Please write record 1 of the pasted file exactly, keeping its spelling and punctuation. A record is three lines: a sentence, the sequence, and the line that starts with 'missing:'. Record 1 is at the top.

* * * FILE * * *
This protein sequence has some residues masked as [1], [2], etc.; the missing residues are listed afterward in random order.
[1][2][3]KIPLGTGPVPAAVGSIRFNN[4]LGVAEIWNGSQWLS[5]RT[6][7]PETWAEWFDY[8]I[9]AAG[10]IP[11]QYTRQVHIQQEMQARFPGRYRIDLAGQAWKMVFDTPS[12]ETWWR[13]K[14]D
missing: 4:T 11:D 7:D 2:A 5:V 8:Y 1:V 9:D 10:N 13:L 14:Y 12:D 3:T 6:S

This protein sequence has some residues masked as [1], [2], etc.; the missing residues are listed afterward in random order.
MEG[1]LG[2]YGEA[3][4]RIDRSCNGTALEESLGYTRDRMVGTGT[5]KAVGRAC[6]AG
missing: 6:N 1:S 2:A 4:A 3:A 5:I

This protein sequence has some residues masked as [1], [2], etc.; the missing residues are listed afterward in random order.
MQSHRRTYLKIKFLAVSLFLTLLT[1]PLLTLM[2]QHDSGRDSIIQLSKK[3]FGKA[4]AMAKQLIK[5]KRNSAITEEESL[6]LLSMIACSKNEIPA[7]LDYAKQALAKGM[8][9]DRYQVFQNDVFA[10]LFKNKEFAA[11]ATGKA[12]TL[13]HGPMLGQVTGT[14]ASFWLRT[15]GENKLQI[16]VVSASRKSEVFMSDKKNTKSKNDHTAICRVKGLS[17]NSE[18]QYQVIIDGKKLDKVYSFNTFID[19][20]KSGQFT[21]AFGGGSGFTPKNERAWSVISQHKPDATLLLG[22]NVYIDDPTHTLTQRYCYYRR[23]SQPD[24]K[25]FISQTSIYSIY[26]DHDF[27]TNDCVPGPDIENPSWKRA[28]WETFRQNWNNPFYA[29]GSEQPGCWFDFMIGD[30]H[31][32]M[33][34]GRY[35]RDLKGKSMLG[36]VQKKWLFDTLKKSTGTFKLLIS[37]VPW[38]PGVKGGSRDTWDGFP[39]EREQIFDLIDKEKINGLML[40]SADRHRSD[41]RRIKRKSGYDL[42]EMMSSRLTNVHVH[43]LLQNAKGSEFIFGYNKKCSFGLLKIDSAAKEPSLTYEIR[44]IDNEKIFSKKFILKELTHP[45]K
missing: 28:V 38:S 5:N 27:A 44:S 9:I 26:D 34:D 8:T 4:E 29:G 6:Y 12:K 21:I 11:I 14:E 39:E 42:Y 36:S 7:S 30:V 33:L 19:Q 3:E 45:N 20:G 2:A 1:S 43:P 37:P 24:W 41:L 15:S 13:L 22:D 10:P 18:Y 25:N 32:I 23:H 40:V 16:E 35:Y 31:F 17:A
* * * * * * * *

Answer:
This protein sequence has some residues masked as [1], [2], etc.; the missing residues are listed afterward in random order.
[1][2][3]KIPLGTGPVPAAVGSIRFNN[4]LGVAEIWNGSQWLS[5]RT[6][7]PETWAEWFDY[8]I[9]AAG[10]IP[11]QYTRQVHIQQEMQARFPGRYRIDLAGQAWKMVFDTPS[12]ETWWR[13]K[14]D
missing: 4:T 11:D 7:D 2:A 5:V 8:Y 1:V 9:D 10:N 13:L 14:Y 12:D 3:T 6:S